I got my first job at my father’s grocery store when I was 10. The pay wasn’t that good, there wasn’t any ha! I got to keep a roof over my head (or so I was told). It was a good local grocery store. My dad knew almost all the customers by name and many even paid on credit. I didn’t really understand why my dad let people walk away with items without paying. It was this honor system between my dad and the clients that I didn’t really grasp.
When I go grocery shopping today, I don’t know a single person’s name at any of the stores I shop at. To be honest, I never even think about this question or care deeply about it. I just want my stuff quickly and want to get out of there. If it can be delivered anonymously to my door, even better.
This guilt has got me thinking about our changing relationship with other people, particularly in commercial settings. There is a growing trend that I don’t believe has a name for. Slowly but surely, our commercial interactions are being intermediated by machines.
I started my career in the digital marketing space in the early 2000s. I spent a few years at a large media agency that sold digital media but also traditional advertising like television, billboards, radio and print. While I was buying google ads directly on adwords, my colleagues on the traditional side of the fence worked with their sales reps directly. Many had long standing relationships, some dating back decades. Their days were spent talking, negotiating and strategizing about the next customer campaign, working hand in hand on the customer’s media strategy.
My team on the other hand knew a handful of people on the digital publisher side, and spent our days mostly in excel and on the online platforms managing campaigns. I got to hang around with folks on the traditional side and it was a glamorous world. Reps would take my colleagues out to expensive lunches, hockey games and industry events. Business was clearly conducted based on trust & building rapport. It remained business of course, yet the human factor played a huge role in securing the next contract.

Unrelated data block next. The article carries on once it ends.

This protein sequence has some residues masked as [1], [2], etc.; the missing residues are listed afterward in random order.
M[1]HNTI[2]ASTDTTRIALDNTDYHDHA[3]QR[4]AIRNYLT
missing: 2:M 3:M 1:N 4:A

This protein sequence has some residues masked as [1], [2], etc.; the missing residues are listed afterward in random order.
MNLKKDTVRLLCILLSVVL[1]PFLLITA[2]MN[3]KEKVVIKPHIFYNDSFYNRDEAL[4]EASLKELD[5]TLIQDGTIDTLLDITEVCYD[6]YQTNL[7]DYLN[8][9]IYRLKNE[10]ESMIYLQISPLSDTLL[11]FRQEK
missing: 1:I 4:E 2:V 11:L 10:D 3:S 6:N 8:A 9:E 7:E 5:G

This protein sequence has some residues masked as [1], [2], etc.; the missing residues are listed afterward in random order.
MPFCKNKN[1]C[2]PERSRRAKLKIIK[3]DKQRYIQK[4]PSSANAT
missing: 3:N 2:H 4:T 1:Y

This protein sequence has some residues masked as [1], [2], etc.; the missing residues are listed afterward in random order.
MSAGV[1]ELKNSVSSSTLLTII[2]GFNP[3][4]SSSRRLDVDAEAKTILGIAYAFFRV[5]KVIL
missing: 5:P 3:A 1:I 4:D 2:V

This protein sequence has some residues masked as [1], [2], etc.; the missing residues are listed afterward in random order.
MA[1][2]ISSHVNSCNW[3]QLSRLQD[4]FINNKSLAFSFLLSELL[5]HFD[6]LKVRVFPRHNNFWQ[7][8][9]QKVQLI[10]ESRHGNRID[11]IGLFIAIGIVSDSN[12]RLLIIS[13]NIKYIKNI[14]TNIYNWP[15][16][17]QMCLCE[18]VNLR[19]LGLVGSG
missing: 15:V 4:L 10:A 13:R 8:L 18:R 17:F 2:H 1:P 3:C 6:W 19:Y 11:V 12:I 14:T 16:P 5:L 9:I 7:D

Fast forward to today and the whole industry is clearly moving towards a machine intermediated process. You don’t need to know a sales rep when you’re plugging into Facebook’s API to run your campaigns.
Later, I worked for a few years at Google in sales and it was no surprise that the organization didn’t really get the human element in sales . Top leadership at the company didn’t believe in it and why would they? The madmen days were clearly in the rearview mirror.
Slowly but surely
This phenomenon is happening in every spectrum of the commercial world as far as I can tell. We’re seeing this even in sectors where human relationships have historically been table stakes. Take capital investment for instance. If you’re a founder running a SaaS startup today, you likely need capital to grow your business. The good old fashioned way is to meet with potential investors, get to know them and court them when the time is right to raise funding.
There are now new models of financing that allow you to raise without the hassle of people getting in the way. Plug your data into a company like Pipe and transform your recurring revenue into upfront capital.
This is just a micro example. Small businesses are using more & more digital tools to run their business and providing digital interfaces for their customers. Supply chains are being digitally connected. Yada yada yada, you get the picture. It’s not one specific use case, it’s every single use case.
We want everything now
One might be tempted to blame technology writ large. I don’t buy that story one bit. It doesn’t appear to me that technology is the underlying root cause. All we want is more convenience and speed, machines are just the tools. Our behavior has been changing slowly but surely. Who wants to answer a stranger’s phone call anymore, let alone listen to a voicemail. Now, you can avoid calling to reserve a restaurant all together! The industrial age brought industrial scale efficiencies with relentless improvement. With the knowledge age, this process of improvement is only going to accelerate.
Deciding on morality
To be honest, I don’t know what to think about this trend. If you project far out enough in the future, it can be a little terrifying. Part of me is excited because of all the new opportunities that technology will unlock. Part of me is worried thinking about what the second or third order consequences might be. I’m particularly worried about losing our ability to empathize with our fellow neighbors and strangers. For now, all I can do is inquire about the cashier’s name next time I’m at the grocery store.